Integrity, Class, Erotica: What It Was Like to Open for Queen
A member of the ‘80s rock band Zeno recalled the “professional” and “accommodating” experience of opening for Queen in the ‘80s, before later partying with them at an extravagant after-show event.
Larry Dvoskin played keyboards in a lineup that included Uli Jon Roth’s guitarist brother Zeno Roth and acclaimed drummer Rod Morgenstein. They were the first band to play at Queen’s soccer stadium performance in July 1986 at Newcastle, England.
“The show was somewhat of a disaster for us, as our road crew stopped at every pub along the motorway … so they failed to appear with our equipment,” Dvoskin told Billboard. “Thankfully, the Queen roadies were so professional and accommodating they allowed us to use much of their ‘headliner’ backline equipment – drums, amps, etc.”
He recalled his first encounter with Brian May came when the guitarist apologized for not having seen Zeno play. “I thought to myself, ‘What is he, nuts? We went on at 12 noon, he goes on at 8PM. Why on earth would the headliner care about the least important band?’" Dvoskin said. "But that [gave] me my first impression of the integrity and class surrounding the Queen family. It’s top-down management and Brian wanted me to know that every band opening for them, every musician sharing the stage was family, was important.”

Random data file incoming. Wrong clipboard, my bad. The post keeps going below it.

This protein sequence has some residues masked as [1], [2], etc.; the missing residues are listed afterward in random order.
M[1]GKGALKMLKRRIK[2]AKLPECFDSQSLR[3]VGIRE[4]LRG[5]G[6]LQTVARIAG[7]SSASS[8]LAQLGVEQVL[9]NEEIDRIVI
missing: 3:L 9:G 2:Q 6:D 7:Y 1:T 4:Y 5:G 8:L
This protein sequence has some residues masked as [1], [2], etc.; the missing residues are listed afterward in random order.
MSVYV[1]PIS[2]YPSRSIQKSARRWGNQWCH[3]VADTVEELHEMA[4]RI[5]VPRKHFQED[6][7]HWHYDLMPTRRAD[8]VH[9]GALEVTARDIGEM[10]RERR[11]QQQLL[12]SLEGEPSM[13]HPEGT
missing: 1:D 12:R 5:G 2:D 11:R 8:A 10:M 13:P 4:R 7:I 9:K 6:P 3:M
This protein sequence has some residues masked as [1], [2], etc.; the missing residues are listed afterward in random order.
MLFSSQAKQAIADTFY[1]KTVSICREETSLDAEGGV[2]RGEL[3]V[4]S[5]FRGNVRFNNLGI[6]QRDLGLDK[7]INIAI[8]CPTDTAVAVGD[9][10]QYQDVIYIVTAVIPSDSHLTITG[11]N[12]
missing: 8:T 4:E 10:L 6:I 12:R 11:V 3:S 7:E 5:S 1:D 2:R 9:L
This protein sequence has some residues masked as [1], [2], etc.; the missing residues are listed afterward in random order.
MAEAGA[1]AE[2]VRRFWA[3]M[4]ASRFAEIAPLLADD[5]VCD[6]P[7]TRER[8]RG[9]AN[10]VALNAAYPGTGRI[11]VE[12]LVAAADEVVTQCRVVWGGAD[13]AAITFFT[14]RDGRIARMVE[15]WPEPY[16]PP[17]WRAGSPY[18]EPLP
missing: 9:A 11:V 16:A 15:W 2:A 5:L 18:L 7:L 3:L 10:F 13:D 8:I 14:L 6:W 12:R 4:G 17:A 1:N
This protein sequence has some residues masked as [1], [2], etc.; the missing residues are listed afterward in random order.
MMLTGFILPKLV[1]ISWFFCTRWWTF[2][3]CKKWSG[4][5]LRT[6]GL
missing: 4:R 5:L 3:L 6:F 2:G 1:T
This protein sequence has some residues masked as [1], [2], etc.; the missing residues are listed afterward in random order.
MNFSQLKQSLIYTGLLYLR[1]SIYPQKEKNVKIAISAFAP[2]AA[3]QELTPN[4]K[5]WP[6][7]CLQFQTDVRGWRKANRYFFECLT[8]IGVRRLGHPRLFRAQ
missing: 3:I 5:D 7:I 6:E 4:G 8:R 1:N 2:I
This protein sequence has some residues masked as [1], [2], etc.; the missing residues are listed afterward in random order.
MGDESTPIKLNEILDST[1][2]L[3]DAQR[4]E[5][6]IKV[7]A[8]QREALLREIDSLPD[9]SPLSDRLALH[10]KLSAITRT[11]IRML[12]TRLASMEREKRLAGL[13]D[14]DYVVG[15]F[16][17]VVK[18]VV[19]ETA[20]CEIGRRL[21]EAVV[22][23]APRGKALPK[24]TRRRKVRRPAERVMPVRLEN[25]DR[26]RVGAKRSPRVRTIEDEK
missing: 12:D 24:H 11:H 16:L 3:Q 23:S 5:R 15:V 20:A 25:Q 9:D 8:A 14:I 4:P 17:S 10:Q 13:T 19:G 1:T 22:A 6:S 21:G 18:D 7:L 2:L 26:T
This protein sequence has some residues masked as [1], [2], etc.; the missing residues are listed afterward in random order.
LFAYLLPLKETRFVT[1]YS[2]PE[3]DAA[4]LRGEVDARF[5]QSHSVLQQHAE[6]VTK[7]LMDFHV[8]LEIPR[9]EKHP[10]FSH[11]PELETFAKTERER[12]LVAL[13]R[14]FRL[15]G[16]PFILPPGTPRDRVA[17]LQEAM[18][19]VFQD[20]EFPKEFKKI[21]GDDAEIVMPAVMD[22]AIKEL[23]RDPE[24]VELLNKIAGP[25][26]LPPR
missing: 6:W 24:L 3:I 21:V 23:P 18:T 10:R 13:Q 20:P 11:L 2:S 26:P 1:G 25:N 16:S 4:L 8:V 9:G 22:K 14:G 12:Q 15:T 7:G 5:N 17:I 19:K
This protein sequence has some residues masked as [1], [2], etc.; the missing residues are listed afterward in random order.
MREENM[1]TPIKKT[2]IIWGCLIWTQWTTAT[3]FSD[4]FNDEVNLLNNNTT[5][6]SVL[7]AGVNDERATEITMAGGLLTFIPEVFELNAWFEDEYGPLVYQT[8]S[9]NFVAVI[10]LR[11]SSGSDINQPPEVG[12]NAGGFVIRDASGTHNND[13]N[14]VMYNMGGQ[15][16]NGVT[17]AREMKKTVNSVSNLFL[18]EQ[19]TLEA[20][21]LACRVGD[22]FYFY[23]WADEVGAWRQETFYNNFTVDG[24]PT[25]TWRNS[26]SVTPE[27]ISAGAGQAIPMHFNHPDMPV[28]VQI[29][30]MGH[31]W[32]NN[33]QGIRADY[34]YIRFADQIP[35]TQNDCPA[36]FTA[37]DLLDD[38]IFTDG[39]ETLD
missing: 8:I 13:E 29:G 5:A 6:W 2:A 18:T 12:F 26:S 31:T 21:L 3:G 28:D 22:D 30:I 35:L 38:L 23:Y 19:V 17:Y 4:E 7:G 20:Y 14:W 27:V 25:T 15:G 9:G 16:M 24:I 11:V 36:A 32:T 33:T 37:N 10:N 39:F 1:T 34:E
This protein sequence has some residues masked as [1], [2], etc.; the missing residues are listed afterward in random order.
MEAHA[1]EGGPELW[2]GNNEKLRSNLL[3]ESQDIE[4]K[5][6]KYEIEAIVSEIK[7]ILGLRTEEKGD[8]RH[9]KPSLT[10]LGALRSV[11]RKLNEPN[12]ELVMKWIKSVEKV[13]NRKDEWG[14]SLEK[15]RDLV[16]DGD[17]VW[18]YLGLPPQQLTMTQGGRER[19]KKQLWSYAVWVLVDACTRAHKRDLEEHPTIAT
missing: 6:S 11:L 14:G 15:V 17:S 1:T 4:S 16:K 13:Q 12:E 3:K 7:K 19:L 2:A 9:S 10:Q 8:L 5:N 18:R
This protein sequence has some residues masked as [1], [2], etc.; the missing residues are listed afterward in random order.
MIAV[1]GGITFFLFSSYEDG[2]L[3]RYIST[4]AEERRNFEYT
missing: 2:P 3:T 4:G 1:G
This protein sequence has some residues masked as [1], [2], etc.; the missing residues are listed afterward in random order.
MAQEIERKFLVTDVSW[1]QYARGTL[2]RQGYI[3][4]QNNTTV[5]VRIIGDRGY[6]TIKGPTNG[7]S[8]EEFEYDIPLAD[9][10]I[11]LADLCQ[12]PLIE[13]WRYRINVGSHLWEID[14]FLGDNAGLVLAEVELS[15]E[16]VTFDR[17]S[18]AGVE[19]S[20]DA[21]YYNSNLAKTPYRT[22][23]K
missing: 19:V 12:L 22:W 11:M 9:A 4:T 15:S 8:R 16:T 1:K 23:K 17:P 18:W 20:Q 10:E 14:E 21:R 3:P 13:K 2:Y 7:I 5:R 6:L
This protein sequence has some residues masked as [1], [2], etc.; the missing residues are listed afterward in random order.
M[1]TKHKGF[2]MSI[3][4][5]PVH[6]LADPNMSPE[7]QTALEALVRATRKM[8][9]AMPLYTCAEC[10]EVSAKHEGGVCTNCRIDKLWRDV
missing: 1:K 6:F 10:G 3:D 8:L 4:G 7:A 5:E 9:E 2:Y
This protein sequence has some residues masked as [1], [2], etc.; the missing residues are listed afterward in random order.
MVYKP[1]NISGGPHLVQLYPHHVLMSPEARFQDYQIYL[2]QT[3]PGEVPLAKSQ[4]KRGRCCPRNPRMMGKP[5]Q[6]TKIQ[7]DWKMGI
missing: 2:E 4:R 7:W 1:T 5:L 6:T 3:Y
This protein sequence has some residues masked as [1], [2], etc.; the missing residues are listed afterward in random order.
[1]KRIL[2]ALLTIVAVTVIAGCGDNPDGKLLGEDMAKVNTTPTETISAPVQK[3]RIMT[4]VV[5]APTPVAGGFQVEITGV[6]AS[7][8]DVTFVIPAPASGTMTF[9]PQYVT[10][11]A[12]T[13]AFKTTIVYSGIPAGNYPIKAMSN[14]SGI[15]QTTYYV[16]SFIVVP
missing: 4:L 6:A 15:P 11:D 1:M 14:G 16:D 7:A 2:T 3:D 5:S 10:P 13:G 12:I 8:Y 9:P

Dvoskin went on to recount a “brilliant” Queen performance before sharing his memory of the party three nights later in a private London club. “A beautiful girl operated the elevator in one of those vintage elevator-operator outfits you’d see in an old Hollywood movie.” he said. “[W]e suddenly realized the girl was naked. The outfit was body paint, perfectly done from head to toe. This was the first of many surprises over the course of a wild-and-crazy evening. As we entered the party, we noticed several large glass terrarium-like structures which appeared to have giant writhing snakes in them, that upon closer inspection were naked men and women wrapped in exotic and erotic performance art poses.”
His warmest memory, however, was having the opportunity to jam alongside members of Queen. “I was invited up to play keyboards with a rotating all-star jam band. Freddie [Mercury] sang, Roger Taylor … on drums, and I believe – the events are a little fuzzy – John Entwistle of the Who on bass, or was it Bill Wyman of the Rolling Stones on bass? You get the idea," Dvoskin said. "We did the corniest of cover tunes – ‘Knock on Wood’ with Samantha Fox, a former topless model singing a duet with Freddie. The whole thing was uproarious.”
Dvoskin remains an active musician and is helping develop a new music platform called Pindify, which seeks to help artists create a profitable marketplace their work. “It used to be easier for musicians to make a living than it is now, yet it is still possible to live your dreams,” he argued. “I am the living example. From driving around Dumont, N.J., smoking pot and listening to Queen’s Sheer Heart Attack album to having the honor, even for one special night, to play music and share the stage with Freddie and Brian. ... As the lyrics to ‘Over the Rainbow’ simply state, ‘the dreams that we dare to dream really do come true.’”